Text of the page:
“New album in the works?”

This time, Grey nodded, “We’re working on it but you never heard that from us.”

“And some tour dates?”

“Maybe,” teased Paul, before taking a long chug on his beer. “There’s a lot of detail to be worked out. We’ve all got family commitments to schedule round. Every tour it gets more complicated. Jethro and Maddison do an awesome job sorting out the logistics so we are home for school shows, birthdays and things.”

“They even occasionally get Mr Power to turn up on time!” joked Grey.

Silver Lake front man, Jake Power, is notorious for running late and the story goes that Grey fines him twenty dollars every time he’s late for rehearsal or a band meeting or an interview.

“How much is in that pot now?” I quizzed, hoping for some insight into the inner sanctum of band life.

“We’ve not counted it for a long time,” confessed the band’s bass player. “Reckon there’s a couple of thousand bucks in there. We really should count it up and make a donation to charity.”

“When can the fans hope for a press release or official update from the band?”

“Soon,” said Grey cryptically.

“Cut her some slack,” laughed Paul, taking pity on me. “You can catch up with all things Silver Lake on December 6th in the fourth book in the series, Shattered Hearts.”

Deciding to leave the guys in peace to enjoy their beer, I bade my farewells.

Shattered Hearts release date promo pic

 

 

Pre-order details for Shattered Hearts will be available soon.

If you’ve missed the first three books in the Silver Lake series, you’ve time to catch up. Here’s the links:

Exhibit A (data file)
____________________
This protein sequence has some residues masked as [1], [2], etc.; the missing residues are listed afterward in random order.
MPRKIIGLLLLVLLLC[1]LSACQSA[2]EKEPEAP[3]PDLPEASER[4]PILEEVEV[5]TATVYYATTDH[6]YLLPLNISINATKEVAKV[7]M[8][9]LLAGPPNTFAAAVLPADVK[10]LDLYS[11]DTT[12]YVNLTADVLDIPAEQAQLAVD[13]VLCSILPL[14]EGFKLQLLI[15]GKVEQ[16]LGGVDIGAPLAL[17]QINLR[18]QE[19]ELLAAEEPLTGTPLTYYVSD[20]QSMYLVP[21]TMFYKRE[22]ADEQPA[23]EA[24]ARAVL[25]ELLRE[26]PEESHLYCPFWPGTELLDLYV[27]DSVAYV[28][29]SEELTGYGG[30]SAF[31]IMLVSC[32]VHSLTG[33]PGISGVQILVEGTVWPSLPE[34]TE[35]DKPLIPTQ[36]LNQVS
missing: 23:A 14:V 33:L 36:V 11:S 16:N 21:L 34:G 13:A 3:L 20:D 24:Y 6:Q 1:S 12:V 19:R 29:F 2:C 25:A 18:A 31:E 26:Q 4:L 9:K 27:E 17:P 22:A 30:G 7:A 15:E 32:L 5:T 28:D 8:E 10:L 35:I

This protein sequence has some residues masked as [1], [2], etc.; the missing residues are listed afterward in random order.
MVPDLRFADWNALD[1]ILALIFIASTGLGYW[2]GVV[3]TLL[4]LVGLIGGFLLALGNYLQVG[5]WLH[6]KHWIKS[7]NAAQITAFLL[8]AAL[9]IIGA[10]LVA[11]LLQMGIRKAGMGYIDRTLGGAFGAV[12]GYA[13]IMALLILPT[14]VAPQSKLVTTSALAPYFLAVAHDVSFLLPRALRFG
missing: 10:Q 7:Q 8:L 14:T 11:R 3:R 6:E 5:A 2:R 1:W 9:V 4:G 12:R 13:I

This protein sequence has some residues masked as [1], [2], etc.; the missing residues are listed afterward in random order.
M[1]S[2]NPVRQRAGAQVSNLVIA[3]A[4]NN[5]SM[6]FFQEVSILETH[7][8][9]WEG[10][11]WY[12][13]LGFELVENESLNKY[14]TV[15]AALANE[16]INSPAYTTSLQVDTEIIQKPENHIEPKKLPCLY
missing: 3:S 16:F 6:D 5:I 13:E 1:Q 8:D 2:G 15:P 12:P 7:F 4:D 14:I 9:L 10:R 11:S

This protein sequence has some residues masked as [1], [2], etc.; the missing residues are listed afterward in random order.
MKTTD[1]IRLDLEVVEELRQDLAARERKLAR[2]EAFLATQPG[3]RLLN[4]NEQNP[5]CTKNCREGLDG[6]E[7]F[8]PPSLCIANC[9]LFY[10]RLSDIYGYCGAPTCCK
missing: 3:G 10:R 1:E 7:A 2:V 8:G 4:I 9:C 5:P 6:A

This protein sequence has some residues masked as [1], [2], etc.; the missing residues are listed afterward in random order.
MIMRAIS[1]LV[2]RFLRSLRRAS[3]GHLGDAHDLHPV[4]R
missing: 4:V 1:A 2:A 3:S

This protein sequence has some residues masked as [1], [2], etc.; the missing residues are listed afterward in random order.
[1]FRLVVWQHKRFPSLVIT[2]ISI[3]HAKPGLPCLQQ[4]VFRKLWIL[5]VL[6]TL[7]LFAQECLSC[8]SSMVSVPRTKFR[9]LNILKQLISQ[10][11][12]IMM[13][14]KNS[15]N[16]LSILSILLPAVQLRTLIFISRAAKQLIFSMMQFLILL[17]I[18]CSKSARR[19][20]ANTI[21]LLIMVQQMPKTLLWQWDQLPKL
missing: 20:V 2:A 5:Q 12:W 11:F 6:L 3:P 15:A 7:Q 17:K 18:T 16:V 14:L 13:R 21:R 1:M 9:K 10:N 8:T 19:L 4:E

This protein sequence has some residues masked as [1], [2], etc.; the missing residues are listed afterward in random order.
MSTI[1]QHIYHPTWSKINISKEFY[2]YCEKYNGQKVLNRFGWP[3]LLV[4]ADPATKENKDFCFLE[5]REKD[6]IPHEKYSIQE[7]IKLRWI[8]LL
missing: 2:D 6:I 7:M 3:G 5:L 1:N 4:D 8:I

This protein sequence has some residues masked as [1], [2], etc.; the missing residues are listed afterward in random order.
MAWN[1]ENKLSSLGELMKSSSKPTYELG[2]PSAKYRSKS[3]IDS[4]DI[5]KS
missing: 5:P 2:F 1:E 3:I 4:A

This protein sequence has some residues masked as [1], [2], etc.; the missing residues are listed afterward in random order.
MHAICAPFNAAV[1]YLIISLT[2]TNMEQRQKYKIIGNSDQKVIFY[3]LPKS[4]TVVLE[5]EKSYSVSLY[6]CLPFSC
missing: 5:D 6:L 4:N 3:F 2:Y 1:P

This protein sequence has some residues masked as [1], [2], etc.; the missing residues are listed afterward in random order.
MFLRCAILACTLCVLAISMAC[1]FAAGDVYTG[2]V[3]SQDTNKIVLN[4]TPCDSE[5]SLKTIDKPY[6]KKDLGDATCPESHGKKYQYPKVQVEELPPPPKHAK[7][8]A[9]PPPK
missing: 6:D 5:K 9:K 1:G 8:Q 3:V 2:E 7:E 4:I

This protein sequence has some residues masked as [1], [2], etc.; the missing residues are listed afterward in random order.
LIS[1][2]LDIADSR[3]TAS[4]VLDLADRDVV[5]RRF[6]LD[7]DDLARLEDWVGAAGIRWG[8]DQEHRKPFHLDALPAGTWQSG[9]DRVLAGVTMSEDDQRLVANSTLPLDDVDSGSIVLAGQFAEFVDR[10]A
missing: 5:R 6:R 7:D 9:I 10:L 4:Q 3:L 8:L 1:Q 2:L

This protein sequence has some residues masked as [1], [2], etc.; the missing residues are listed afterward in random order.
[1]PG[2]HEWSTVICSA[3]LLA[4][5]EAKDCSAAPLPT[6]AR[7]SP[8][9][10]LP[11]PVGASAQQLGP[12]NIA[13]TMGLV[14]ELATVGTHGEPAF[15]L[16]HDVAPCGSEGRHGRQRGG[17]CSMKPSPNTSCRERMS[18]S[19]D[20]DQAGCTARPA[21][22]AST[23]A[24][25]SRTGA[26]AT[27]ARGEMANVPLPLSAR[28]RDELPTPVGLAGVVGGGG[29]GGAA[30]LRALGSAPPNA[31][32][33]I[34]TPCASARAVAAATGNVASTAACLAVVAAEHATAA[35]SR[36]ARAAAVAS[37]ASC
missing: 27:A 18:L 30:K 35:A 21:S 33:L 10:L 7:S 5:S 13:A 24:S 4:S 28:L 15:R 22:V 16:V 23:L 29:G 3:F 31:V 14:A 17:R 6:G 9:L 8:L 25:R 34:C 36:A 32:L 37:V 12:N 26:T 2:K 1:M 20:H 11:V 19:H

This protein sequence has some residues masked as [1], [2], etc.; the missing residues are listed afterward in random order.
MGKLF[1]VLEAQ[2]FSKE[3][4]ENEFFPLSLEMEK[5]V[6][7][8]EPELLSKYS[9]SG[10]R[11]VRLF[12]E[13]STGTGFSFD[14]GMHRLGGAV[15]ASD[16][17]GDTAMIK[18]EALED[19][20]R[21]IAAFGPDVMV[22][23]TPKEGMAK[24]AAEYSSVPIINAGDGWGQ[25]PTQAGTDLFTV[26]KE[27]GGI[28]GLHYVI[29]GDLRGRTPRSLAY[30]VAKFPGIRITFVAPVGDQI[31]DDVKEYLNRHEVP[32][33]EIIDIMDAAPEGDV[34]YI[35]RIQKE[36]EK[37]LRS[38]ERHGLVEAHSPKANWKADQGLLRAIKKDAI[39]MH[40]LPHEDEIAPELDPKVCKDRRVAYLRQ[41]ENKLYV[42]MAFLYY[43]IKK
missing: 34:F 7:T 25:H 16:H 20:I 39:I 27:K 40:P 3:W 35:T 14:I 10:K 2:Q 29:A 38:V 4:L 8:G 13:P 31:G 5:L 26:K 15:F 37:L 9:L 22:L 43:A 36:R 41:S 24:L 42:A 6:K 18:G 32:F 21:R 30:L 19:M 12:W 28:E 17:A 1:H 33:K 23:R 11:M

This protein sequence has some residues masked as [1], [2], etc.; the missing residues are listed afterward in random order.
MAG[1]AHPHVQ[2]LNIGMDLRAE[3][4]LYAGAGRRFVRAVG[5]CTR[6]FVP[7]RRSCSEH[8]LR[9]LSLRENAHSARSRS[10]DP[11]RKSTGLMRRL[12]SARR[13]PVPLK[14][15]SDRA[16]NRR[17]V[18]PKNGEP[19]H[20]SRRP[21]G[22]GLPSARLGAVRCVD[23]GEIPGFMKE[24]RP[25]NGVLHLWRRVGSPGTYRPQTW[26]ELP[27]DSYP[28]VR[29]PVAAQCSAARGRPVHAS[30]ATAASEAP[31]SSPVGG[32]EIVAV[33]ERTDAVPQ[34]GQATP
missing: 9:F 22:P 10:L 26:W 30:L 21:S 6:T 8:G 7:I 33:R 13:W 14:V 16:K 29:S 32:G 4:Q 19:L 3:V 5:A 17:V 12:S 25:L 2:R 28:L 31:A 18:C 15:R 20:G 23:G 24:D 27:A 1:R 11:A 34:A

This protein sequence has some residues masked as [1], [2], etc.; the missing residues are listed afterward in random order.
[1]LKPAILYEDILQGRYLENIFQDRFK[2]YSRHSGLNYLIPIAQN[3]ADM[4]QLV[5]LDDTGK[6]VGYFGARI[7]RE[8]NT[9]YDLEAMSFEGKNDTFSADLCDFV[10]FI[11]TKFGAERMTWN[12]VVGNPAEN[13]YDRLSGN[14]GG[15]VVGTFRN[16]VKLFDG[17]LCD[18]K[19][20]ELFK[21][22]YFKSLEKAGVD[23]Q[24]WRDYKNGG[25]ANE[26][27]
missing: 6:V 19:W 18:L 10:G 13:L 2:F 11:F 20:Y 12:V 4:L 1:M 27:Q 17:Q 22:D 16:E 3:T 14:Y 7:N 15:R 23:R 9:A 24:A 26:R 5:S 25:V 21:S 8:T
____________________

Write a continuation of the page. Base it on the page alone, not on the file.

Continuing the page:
Amazon.com links –

Stronger Within – https://www.amazon.com/dp/B00VXDSC1M

Impossible Depths – https://www.amazon.com/dp/B01C0GS30K

Bonded Souls – https://www.amazon.com/dp/B06XSQHG71

 

Amazon.co.uk links –

Stronger Within – https://www.amazon.co.uk/dp/B00VXDSC1M

Impossible Depths – https://www.amazon.co.uk/dp/B01C0GS30K

Bonded Souls – https://www.amazon.co.uk/dp/B06XSQHG71

 

(Image of the Green Turtle sourced via Google – credits to the owner)

The Motivational Power Of The Humble Post-It Note

20190923_200816

I’ve confessed before on here that I’d be lost in life without Post It notes. I use them daily both at home and at work in the salt mine but did you realise the motivational potential they contained?

No?

Read on….

20190923_20061620190923_20062220190923_20073720190923_20063920190923_20065220190923_200632

and my personal favourite

20190923_200829

So, go on, make someone’s day today or tomorrow or the next day or whenever you think they need some kind words and leave them a Post It 😉

 

Summer is holding onto her colours as Autumn encroaches….

0919 10

There’s no denying it….Summer has slipped by all too fast.